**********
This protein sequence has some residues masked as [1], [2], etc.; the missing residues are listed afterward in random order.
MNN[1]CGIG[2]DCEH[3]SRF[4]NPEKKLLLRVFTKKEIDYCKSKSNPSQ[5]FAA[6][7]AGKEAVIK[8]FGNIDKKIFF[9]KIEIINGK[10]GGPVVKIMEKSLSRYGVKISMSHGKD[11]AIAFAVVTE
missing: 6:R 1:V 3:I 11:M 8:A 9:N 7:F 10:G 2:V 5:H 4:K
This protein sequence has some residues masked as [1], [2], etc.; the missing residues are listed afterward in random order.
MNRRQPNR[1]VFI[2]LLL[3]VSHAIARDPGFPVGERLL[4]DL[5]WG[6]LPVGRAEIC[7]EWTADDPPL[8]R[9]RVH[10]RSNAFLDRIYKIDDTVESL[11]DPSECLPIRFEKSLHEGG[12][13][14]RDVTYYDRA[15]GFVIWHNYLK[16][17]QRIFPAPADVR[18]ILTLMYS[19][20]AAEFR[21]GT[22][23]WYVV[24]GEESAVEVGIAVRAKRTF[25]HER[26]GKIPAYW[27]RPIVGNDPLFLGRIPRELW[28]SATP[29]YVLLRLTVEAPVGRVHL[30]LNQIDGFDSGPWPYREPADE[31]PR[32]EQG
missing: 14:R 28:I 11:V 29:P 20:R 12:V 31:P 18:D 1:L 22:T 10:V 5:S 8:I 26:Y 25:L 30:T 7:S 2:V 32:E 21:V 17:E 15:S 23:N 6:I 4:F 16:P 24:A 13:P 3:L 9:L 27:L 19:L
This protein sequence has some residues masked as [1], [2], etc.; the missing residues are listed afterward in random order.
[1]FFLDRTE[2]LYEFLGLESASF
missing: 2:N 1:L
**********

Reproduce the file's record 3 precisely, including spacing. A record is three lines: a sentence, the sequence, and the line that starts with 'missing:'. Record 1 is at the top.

This protein sequence has some residues masked as [1], [2], etc.; the missing residues are listed afterward in random order.
[1]FFLDRTE[2]LYEFLGLESASF
missing: 2:N 1:L